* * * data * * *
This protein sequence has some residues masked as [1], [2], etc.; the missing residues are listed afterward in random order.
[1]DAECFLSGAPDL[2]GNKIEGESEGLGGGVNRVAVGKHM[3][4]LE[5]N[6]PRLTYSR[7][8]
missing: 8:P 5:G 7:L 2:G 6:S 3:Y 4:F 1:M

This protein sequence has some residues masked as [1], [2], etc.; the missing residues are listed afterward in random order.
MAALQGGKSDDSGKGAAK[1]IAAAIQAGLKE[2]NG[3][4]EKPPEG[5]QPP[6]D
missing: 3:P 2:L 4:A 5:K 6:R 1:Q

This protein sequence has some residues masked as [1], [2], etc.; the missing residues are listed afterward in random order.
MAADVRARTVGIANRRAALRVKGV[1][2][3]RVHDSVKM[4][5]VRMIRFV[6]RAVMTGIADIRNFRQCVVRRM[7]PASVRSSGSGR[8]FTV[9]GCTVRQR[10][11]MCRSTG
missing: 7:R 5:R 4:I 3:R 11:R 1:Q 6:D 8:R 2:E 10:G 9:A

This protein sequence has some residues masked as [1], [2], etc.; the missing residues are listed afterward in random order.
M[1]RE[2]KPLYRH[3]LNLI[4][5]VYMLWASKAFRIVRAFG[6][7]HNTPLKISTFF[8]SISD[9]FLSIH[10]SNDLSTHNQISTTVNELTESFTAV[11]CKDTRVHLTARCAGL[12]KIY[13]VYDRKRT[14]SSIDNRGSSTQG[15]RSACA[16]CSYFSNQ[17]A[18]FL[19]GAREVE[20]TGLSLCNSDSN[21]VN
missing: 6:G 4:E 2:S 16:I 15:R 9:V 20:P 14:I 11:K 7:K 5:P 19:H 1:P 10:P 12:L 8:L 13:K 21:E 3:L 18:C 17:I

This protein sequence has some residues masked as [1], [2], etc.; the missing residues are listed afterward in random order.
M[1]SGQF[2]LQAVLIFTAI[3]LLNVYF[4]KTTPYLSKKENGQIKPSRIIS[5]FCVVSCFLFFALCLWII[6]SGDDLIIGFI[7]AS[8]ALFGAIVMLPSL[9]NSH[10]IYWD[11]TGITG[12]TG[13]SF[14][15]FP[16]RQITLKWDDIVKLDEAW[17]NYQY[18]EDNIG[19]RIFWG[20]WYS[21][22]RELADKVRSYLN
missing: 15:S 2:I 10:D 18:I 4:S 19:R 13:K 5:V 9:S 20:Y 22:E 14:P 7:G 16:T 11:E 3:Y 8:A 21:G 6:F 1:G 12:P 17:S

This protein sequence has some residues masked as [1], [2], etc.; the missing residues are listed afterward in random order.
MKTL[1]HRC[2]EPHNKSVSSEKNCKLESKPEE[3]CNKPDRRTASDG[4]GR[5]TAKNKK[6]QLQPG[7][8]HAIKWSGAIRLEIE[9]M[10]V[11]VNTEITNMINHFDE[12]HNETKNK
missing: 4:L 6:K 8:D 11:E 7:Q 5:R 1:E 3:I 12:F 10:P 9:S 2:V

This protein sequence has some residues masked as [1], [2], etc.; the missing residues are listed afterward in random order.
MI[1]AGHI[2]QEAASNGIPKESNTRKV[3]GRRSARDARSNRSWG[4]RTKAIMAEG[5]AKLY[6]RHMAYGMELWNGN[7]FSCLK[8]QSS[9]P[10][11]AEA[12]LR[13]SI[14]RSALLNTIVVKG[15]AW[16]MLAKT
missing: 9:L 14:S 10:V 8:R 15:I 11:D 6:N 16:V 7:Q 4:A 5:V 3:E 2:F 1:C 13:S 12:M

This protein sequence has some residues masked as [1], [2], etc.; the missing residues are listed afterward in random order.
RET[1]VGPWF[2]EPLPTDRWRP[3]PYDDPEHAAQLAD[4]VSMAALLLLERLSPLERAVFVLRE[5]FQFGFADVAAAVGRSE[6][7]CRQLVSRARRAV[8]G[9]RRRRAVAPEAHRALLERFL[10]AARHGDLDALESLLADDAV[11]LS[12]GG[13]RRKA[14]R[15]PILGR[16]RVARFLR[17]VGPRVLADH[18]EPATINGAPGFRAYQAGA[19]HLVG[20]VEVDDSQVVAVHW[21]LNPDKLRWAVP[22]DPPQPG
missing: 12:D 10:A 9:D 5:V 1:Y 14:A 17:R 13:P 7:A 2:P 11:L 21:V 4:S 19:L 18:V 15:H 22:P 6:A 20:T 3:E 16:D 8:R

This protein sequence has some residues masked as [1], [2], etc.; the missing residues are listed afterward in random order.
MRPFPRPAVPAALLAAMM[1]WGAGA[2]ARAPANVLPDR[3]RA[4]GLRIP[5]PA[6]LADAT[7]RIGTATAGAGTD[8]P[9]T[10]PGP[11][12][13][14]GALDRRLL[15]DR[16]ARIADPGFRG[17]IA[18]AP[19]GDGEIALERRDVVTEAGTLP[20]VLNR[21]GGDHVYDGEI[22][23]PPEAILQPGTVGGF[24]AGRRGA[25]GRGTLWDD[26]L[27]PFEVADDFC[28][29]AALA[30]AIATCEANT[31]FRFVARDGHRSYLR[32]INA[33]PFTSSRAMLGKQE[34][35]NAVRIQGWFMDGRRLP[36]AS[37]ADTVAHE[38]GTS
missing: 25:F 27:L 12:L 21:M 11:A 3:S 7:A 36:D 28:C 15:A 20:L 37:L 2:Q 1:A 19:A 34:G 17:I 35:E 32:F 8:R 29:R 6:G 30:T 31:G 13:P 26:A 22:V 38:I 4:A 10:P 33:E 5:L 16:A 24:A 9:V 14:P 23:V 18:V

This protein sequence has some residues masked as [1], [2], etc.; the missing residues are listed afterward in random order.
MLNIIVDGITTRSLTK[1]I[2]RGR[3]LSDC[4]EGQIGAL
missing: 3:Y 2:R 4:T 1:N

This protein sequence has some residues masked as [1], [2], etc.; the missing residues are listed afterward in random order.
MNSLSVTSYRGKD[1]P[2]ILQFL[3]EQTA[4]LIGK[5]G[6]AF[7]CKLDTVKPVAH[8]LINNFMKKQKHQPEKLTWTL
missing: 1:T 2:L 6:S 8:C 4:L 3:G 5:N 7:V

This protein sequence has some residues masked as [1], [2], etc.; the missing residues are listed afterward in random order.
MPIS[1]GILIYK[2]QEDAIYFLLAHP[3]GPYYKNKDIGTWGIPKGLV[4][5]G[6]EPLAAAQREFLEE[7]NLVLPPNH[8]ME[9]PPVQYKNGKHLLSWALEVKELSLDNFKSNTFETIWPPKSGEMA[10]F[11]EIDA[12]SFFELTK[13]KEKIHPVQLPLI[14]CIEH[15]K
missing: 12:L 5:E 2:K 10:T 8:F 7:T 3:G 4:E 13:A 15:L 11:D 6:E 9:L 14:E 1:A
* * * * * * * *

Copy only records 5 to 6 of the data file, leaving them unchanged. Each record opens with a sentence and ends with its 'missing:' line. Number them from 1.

This protein sequence has some residues masked as [1], [2], etc.; the missing residues are listed afterward in random order.
M[1]SGQF[2]LQAVLIFTAI[3]LLNVYF[4]KTTPYLSKKENGQIKPSRIIS[5]FCVVSCFLFFALCLWII[6]SGDDLIIGFI[7]AS[8]ALFGAIVMLPSL[9]NSH[10]IYWD[11]TGITG[12]TG[13]SF[14][15]FP[16]RQITLKWDDIVKLDEAW[17]NYQY[18]EDNIG[19]RIFWG[20]WYS[21][22]RELADKVRSYLN
missing: 15:S 2:I 10:D 18:I 4:S 19:R 13:K 5:V 9:S 20:Y 22:E 14:P 7:G 16:T 11:E 3:Y 8:A 21:G 6:F 1:G 12:P 17:S

This protein sequence has some residues masked as [1], [2], etc.; the missing residues are listed afterward in random order.
MKTL[1]HRC[2]EPHNKSVSSEKNCKLESKPEE[3]CNKPDRRTASDG[4]GR[5]TAKNKK[6]QLQPG[7][8]HAIKWSGAIRLEIE[9]M[10]V[11]VNTEITNMINHFDE[12]HNETKNK
missing: 4:L 6:K 8:D 11:E 7:Q 5:R 1:E 3:I 12:F 10:P 9:S 2:V